Manufacturers that are feeling pressured, even panicked, to evolve their operations quickly need to lean on modern technology to help them navigate the change.
This is a big change for the manufacturing industry, which has negative implications for the environment by its very nature. Take it all into account: Many manufacturers have global operations with a majority of their factories in Asia, where labor is cheaper. Goods are mass-produced, which requires exorbitant amounts of energy and materials, then they’re shipped back to the U.S. and transported by trucks to the customer, who (in many cases) still isn’t the end consumer. The global supply chain is incredibly long and complex, and the last few years have shown us that it’s neither resilient nor sustainable. But it doesn’t have to be this way.
Manufacturers that are feeling pressured, even panicked, to evolve their operations quickly – who are overwhelmed with tackling ESG, supply chain, and digital evolution challenges all at once – need to lean on modern technology to help them navigate the change.
A Sustainable, Software-Defined Future
The manufacturing industry’s impact on the environment is a big problem, and it will take a big shift in production to solve it. That’s where the power of automation comes in. With incredible, fast-paced technological advancements over the last couple of decades, and especially within the last several years, manufacturers have more tools and technologies at their disposal than ever before — many of which help to transform manufacturing from a slow, stiff, resource-intensive industry to one that’s fast, flexible, and eco-friendly.
These tools and technologies (i.e., automation, robotics, virtual reality, digital twins) can and already are helping both established and up-and-coming manufacturing organizations implement new processes and approaches to production that lead to more sustainable operations. But which solutions are the most impactful? There’s a lot of noise in the market, with the global smart manufacturing market size expected to reach a valuation of USD 727 billion by 2030, and it can be difficult to understand which approach is best suited for each organization—even each factory, as needs may differ based on location and/or production requirements.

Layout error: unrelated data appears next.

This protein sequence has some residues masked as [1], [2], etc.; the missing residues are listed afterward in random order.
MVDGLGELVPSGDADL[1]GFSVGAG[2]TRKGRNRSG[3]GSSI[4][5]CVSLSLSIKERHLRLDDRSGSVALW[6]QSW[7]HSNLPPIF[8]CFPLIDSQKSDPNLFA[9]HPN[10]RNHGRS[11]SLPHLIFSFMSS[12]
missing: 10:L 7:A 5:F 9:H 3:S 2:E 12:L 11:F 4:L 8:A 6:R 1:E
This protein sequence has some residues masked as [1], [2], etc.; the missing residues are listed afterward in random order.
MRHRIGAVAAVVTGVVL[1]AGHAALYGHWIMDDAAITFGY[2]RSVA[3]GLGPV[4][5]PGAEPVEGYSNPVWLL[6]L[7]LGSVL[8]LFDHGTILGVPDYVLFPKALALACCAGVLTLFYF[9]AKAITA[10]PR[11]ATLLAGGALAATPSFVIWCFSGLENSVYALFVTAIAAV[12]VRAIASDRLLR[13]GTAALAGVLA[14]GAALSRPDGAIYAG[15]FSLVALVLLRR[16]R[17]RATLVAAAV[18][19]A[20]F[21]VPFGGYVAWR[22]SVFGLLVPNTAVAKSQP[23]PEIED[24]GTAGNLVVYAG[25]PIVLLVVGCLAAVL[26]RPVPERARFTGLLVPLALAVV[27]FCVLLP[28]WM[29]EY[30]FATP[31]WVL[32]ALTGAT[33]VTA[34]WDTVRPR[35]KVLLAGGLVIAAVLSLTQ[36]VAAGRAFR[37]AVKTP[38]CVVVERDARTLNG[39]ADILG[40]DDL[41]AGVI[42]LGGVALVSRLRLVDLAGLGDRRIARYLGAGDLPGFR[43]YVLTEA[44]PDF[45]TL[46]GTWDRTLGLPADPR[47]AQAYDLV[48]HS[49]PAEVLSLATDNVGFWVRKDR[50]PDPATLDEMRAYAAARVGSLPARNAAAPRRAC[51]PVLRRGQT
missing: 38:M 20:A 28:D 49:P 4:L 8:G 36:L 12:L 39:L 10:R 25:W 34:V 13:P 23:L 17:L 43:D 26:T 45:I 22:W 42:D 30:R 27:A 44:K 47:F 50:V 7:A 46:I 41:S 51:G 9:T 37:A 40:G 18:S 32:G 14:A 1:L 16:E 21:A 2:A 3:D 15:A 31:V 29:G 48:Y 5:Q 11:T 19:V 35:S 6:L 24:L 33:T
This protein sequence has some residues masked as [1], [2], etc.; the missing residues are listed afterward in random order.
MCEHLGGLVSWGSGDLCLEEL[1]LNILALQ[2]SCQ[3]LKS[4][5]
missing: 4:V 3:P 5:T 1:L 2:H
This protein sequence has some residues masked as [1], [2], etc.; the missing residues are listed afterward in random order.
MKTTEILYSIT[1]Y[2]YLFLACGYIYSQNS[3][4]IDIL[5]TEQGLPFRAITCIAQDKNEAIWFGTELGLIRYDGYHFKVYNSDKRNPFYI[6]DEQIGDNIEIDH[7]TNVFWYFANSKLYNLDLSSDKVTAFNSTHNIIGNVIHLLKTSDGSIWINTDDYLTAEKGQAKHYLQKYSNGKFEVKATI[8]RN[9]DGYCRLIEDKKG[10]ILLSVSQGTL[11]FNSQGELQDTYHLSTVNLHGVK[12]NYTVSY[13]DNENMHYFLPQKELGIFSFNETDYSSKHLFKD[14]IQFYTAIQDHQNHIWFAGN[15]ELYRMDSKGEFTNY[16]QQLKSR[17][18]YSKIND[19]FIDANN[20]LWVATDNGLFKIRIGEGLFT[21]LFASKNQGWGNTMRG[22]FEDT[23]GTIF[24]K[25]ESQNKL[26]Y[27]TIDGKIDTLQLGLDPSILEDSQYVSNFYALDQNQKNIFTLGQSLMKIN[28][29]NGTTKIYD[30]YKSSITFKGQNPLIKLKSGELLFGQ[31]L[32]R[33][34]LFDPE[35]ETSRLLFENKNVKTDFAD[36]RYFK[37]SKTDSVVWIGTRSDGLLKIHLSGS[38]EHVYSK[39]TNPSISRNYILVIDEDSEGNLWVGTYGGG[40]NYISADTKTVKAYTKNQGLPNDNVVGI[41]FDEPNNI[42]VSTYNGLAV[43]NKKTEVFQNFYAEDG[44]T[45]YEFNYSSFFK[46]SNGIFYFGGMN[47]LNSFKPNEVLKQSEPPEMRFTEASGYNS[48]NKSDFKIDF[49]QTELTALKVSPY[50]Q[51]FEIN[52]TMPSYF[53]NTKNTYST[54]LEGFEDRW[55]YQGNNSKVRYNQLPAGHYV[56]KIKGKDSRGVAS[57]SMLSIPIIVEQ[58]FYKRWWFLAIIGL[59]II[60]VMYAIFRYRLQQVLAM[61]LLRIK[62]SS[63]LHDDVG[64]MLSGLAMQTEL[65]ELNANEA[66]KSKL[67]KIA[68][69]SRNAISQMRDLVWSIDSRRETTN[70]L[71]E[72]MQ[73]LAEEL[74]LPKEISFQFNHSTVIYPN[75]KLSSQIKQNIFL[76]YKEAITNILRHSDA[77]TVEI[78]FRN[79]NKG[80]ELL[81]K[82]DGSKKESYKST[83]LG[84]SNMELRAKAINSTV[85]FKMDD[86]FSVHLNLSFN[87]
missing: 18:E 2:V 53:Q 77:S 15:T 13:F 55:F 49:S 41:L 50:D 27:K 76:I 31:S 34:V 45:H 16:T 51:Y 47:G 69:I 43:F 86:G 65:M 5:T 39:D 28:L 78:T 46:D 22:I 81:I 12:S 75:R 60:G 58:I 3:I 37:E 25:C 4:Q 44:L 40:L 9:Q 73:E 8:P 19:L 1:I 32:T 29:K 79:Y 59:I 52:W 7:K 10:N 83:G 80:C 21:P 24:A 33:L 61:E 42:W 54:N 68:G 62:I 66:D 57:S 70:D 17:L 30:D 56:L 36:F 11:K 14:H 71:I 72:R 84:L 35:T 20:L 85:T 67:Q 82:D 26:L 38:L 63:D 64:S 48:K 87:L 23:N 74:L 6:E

Manufacturers who move production closer to the end consumer and build or revamp factories with intelligent automation can reduce overproduction.
The North Star for any manufacturer ready to increase efficiency, improve quality, and introduce greater sustainability is a software-defined approach. Software-defined manufacturing combines logic and intelligence in software rather than hardware to create a more flexible environment that can help address decades-old economically and environmentally damaging operational processes. This approach leverages intelligent automation solutions that have cloud, machine vision, and artificial intelligence capabilities built in from the start, which introduce a whole new level of elasticity and resiliency into the production line and onto the factory floor.
Here’s what manufacturers can achieve with a software-defined manufacturing approach:
- Reduced waste and carbon footprint: Intelligent automation regularly assesses areas of production that can be adjusted so that manufacturers can better understand which resources or materials they need more or less of and where maintenance is needed – before it’s needed – to help reduce faulty products that result in waste.
Additionally, manufacturers who move production closer to the end consumer and build or revamp factories with intelligent automation can reduce overproduction. Instead of production based on unreliable forecasting, for example, manufacturers can produce-to-order based on local market demand. This cuts down on wasted, unwanted products, but it also helps to reduce the operation’s carbon footprint. Closer-to-home production and localized supply chains inherently result in less shipping and transportation mileage, reduced waste, and minimized energy consumption.
- Greater flexibility and efficiency: Factories with intelligent automation are more flexible and efficient. These solutions use programmable assembly lines that enable faster product changeovers when the market demands it, and can accommodate multiple types of product SKUs on a single line. Lines are modular, reconfigurable, and reusable over time and can therefore achieve higher utilization. When all of these components come together on the factory floor, manufacturers can better pivot to accommodate increasingly complex demands without overexerting or wasting their resources.